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Census Homeless Count Begins In LA This Week

(Photo Illustration by Justin Sullivan/Getty Images)
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People living outside and in homeless shelters in L.A. this week will be counted in the 2020 Census.

The work is organized by the federal government through the U.S. Census Bureau. It's separate from the annual point-in-time-count conducted by the Los Angeles Homeless Services Authority. But according to that local count, at least an estimated 66,000 unhoused people will need to be accounted for.

Over the past few weeks, census takers have already reached out to people living in RVs, boats and campgrounds.

This week marks the beginning of service-based enumeration, which tallies people staying in shelters. It also includes those staying in hotels through Project Roomkey, a program meant to protect homeless people from COVID-19.

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Shelter service providers have several options to provide data to the federal governemnt. They can send infomation on residents directly to the Census Bureau, provide blank questionnaires to residents, or allow census takers to collect responses through in-person interviews.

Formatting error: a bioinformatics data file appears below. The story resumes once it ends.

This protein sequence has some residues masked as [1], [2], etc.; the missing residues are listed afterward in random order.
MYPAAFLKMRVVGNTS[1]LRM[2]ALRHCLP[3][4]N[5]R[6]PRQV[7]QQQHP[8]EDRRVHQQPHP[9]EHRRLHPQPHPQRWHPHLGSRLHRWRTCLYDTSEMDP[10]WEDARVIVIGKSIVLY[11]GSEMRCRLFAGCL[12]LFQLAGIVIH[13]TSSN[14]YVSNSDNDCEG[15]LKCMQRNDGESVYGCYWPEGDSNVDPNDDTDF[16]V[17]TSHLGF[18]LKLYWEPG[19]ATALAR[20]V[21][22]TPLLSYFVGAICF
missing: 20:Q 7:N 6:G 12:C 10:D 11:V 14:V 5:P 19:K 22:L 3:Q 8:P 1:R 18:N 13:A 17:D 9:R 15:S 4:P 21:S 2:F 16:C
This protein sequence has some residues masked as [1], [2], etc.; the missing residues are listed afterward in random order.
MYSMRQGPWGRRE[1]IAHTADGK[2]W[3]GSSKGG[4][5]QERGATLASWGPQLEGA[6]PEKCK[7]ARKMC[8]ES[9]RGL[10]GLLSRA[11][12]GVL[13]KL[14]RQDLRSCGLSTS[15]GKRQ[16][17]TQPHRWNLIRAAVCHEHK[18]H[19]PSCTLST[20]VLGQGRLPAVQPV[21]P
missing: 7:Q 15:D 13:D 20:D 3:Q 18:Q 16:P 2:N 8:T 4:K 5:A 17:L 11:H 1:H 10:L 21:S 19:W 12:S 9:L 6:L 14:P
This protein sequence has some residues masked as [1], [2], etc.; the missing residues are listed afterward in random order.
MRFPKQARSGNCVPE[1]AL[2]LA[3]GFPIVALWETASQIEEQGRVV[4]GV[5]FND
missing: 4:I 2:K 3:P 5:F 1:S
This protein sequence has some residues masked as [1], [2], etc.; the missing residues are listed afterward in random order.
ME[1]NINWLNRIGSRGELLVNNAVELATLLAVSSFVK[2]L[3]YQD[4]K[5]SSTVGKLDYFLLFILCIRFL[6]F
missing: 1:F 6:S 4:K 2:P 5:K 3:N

On Wednesday night and into Thursday morning, census workers will attempt to collect responses from people living outside.

Census Bureau officials won't say which service providers or nonprofits they’re working with to coordinate this count.

The 2020 Census is set to end Sept. 30 for now, after the Trump administration moved the deadline up from Oct. 31. The city of Los Angeles and other plaintiffs have sued to extend the decennial count, arguing that the city's most vulnerable populations could go undercounted. A federal judge recently ordered that the census could not wind down before this week, and could order that the deadline be extended.

There's much at stake for Southern California in the census: The data collected helps determine billions of dollars in federal funding for programs like Medi-Cal, for public education, even disaster planning. It also helps determine political represention in Sacramento and Washington, D.C. An undercount could lead to cuts in critical resources in Los Angeles County, home to the largest hard-to-count population in the nation. So far, fewer than two thirds of L.A. County households have self-responded to the census online, by phone or by mail.

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Census forms can be filled out online on the 2020 Census website.


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